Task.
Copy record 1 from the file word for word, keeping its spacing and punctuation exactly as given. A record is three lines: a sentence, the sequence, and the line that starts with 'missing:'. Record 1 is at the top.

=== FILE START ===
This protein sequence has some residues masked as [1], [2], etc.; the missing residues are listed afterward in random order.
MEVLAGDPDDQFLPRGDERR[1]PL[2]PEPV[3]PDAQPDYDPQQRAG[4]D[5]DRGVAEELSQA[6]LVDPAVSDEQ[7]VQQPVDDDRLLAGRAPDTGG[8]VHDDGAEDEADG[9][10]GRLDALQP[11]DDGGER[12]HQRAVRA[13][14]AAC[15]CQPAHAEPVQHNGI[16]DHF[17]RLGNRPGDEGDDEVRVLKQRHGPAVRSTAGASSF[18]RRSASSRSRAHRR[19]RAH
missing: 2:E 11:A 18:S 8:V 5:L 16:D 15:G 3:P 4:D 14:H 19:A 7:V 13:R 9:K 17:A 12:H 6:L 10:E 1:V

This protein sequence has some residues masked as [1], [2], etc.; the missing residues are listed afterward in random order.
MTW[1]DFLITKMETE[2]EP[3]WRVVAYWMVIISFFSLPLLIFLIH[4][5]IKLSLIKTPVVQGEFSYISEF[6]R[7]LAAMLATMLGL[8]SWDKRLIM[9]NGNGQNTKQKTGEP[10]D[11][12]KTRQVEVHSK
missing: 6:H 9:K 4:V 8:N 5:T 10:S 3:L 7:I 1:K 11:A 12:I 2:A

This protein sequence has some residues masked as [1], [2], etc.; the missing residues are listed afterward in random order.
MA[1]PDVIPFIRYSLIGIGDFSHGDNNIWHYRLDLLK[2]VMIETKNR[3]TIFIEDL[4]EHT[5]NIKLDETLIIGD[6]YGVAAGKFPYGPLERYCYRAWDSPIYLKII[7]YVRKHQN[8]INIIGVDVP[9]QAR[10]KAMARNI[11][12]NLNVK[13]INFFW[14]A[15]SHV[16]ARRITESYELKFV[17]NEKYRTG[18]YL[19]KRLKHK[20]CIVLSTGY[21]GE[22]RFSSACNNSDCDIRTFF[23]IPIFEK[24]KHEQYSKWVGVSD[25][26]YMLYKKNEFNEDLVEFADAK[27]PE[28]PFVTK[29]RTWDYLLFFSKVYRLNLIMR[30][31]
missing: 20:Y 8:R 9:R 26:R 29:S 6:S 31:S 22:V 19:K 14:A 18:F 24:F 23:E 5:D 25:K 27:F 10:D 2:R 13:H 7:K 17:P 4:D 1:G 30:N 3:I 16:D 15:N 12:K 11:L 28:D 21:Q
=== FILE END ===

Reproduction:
This protein sequence has some residues masked as [1], [2], etc.; the missing residues are listed afterward in random order.
MEVLAGDPDDQFLPRGDERR[1]PL[2]PEPV[3]PDAQPDYDPQQRAG[4]D[5]DRGVAEELSQA[6]LVDPAVSDEQ[7]VQQPVDDDRLLAGRAPDTGG[8]VHDDGAEDEADG[9][10]GRLDALQP[11]DDGGER[12]HQRAVRA[13][14]AAC[15]CQPAHAEPVQHNGI[16]DHF[17]RLGNRPGDEGDDEVRVLKQRHGPAVRSTAGASSF[18]RRSASSRSRAHRR[19]RAH
missing: 2:E 11:A 18:S 8:V 5:L 16:D 15:G 3:P 4:D 14:H 19:A 7:V 13:R 9:K 17:A 12:H 6:L 10:E 1:V